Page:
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I've been in Isaan for 12 years and I find it fascinating. Virtually every week there is something that I find of interest or something that surprises me, dismays me and sometimes shocks me.  

My wife doesn't give them "Jack", and naturally I asked come one day, "honey" why don't you give them something....huh, they have hands and feet and can work, instead of always asking for money on the

This story starts 22 years ago.   I first met my future wife, Dee, when she was selling papaya salad (somtam in Thai) on a street stall in Nong Khai. I was forty one and tired of the single

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8 minutes ago, AndyAndyAndy said:

What is 'apples and pears', 'dog and bone'?

Cockney rhyming slang. Stairs and phone. 

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36 minutes ago, owl sees all said:

That would be 'pulling my Hampton' or 'jerking my Gibraltar'.

My older lad, watching Pesky Blinders, was trying to wind me up last night being a bit cheeky and trying to take the mickey. I asked him "are you trying to pull my plonker?". I then had to explain it as he was clueless. Having lived here all his life he's still learning something new all the time about his british side. Just recently introduced him to proper coffee and colmans mustard after years of asking him to try them: still turns his nose up though at Piccalilli.

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The reason I asked @owl sees all was whilst we're locked down I've started learning German. Unfortunately they don't do a Thai course or I'd have had a go at that.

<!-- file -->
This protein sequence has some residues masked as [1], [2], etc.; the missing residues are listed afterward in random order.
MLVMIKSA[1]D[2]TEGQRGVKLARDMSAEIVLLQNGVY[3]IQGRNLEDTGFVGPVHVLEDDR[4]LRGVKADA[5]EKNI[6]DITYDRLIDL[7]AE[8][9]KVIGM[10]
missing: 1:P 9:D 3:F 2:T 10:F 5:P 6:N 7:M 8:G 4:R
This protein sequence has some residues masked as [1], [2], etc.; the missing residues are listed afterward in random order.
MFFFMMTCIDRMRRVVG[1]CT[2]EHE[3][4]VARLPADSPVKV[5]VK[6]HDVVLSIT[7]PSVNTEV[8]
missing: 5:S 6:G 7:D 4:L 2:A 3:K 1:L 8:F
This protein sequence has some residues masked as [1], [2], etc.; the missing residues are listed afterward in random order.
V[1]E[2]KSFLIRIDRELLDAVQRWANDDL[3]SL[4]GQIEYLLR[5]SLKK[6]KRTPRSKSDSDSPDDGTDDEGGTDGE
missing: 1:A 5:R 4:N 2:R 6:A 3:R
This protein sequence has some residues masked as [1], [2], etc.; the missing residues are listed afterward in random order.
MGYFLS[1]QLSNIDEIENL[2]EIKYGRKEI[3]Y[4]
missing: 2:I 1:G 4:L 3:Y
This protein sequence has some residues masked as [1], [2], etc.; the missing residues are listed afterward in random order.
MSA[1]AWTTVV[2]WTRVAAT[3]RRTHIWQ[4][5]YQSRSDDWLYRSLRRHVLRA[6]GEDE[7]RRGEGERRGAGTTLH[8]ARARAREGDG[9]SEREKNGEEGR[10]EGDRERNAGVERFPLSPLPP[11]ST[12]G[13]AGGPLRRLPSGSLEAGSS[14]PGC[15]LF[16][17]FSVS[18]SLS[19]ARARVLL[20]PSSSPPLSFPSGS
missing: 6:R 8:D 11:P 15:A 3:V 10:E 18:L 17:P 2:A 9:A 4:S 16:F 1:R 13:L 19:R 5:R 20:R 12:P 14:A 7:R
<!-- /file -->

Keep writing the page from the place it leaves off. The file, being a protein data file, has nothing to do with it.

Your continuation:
https://www.duolingo.com/learn Is the site I use, not sure why German but it keeps the brain working I suppose. I'd recommend the site should you wish to make the poor girls life a misery.😀😀

I'd recommend she learn Welsh, you just never know when you'll bump into a Welsh speaker, it must come in handy at sometime.😀

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15 hours ago, GarryP said:

Cockney rhyming slang. Stairs and phone. 

Sandshoe ...

I am learning and seeing my great age it will not be ham & cheesy ..:cheesy:

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8 minutes ago, Bredbury Blue said:

I googled it. French for promenade, stroll, etc. Correct or is it a French cycling term?

Until the beginning of the 20 * century, the English aristocracy spoke only French.

This word "stroll" with a single "l" is sometimes used in its French form by English poets;
sorry, no example before my eyes.
As for ballade with two "l" it is a form of medieval poem .

 

Next time I'll try to find a cockney rhyming slang translation? :cheesy:

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